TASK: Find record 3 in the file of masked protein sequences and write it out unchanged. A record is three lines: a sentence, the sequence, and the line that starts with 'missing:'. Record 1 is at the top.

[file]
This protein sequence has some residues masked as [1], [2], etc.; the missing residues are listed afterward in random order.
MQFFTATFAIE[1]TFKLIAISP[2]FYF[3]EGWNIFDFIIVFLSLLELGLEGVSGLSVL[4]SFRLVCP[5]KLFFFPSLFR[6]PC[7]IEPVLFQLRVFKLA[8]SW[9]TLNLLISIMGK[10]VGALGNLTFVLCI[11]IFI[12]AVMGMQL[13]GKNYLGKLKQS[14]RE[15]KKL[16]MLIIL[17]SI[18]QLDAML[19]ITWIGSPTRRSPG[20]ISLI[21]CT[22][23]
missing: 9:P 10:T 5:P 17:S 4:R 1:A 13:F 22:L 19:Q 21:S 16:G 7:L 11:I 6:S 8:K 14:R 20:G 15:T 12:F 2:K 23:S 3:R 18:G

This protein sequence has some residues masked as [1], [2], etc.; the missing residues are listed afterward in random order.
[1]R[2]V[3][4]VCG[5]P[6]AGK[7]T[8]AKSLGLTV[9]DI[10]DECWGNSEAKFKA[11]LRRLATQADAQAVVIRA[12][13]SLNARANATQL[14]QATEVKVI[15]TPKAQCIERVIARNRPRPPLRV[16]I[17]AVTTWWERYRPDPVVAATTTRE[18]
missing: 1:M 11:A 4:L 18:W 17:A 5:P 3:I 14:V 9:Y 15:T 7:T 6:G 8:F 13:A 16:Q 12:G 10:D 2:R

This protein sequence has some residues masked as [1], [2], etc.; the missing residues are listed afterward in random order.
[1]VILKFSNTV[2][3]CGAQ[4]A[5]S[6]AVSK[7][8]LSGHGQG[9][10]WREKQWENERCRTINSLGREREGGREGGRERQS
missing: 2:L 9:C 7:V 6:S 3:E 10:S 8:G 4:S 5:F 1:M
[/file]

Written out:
This protein sequence has some residues masked as [1], [2], etc.; the missing residues are listed afterward in random order.
[1]VILKFSNTV[2][3]CGAQ[4]A[5]S[6]AVSK[7][8]LSGHGQG[9][10]WREKQWENERCRTINSLGREREGGREGGRERQS
missing: 2:L 9:C 7:V 6:S 3:E 10:S 8:G 4:S 5:F 1:M